3. Joseph – coincidentally, I’m working on developing a novel in which the Louisiana Purchase never happens and the US is then threatened by French interests in the west, but I’m still working in both directions on why Napoleon would have done that and what the ramifications would be.

    As for my favorite alternate history novel, I like Mary Gentle’s _Ash: A Secret History_ a lot–though I suppose I should say I’ve only read three quarters of it. I found the first three books, one at a time, in the used bookstore at Pike Place Market in Seattle over a period of a few years, and I’m convinced that if I keep going I’ll eventually find the fourth one waiting for me too.

  4. Heather G. Davis

    In which an African child slave employed as a milkmaid in Hispaniola discovers how to use the cowpox virus to vaccinate against smallpox. She shares the vaccine with her older brother and the two survive despite a raging epidemic. The brother is drafted into Cortes’ army and watches the defeat of the Aztec, who are devastated by the smallpox. He runs away from the Spaniards and rescues his sister. Together, they escape to South America and share the secret of the vaccine with the Incans. Our now teenaged heroine takes the King’s son as her lover and confidante. The disease reaches the Incans in advance of Pizarro’s men, but they do not succumb thanks to the vaccine. The Spaniards kidnap King Atahualpa through trickery. With her brother by his side and the knowledge of the Spanish given by his lover, the prince rescues his father and the Inca rout their enemies.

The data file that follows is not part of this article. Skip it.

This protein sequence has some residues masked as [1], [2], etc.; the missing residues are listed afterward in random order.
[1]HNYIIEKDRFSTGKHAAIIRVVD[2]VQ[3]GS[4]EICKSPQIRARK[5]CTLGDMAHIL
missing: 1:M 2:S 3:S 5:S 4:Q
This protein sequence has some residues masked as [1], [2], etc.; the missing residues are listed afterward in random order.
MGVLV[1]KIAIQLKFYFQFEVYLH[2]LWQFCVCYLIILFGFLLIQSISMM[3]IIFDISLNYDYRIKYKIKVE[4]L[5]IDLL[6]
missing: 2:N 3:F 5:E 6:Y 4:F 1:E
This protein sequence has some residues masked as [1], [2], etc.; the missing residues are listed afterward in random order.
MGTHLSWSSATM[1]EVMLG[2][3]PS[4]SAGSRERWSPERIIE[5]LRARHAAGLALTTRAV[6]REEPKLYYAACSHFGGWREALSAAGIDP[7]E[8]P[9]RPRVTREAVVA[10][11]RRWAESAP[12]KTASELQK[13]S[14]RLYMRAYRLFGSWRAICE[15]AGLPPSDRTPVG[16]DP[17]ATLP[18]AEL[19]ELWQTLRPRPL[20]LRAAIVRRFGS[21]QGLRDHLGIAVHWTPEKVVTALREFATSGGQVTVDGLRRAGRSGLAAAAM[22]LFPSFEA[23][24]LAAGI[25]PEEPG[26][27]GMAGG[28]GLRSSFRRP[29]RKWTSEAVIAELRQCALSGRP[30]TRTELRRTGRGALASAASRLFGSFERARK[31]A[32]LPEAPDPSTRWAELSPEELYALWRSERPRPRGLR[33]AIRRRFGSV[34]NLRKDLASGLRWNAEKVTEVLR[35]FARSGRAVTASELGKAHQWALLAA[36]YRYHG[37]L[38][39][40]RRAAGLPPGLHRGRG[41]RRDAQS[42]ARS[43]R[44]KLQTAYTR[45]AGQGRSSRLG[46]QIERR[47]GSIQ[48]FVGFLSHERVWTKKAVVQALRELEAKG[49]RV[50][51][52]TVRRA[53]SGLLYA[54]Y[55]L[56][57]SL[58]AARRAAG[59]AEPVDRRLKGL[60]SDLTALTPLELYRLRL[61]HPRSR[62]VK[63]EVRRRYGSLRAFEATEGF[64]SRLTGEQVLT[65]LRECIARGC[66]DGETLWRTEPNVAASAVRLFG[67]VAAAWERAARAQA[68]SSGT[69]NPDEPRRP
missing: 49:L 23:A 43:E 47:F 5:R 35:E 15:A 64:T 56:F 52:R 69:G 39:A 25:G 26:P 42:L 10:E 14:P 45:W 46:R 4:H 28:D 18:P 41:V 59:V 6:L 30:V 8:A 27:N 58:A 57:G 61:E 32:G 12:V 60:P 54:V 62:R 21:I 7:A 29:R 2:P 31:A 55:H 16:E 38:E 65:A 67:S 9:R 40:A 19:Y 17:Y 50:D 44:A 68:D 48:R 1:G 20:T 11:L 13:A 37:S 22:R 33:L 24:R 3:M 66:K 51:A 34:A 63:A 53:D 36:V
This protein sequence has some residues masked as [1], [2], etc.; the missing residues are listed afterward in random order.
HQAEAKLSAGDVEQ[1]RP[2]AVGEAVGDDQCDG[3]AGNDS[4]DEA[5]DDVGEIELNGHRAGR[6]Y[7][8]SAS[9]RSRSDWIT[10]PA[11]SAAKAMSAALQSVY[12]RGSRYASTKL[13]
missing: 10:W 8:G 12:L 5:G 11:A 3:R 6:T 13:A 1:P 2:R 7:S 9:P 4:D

Apologies. This is way too long, but I had such fun with it, I might really write this.

  5. Heather G. Davis

    As part of the post above: And the alternate history that I’ve enjoyed is Kazuo Ishiguro’s NEVER LET ME GO. The recent movie sticks closely to the book and doesn’t have the beautiful prose to leaven the depressing theme, so I recommend just reading it.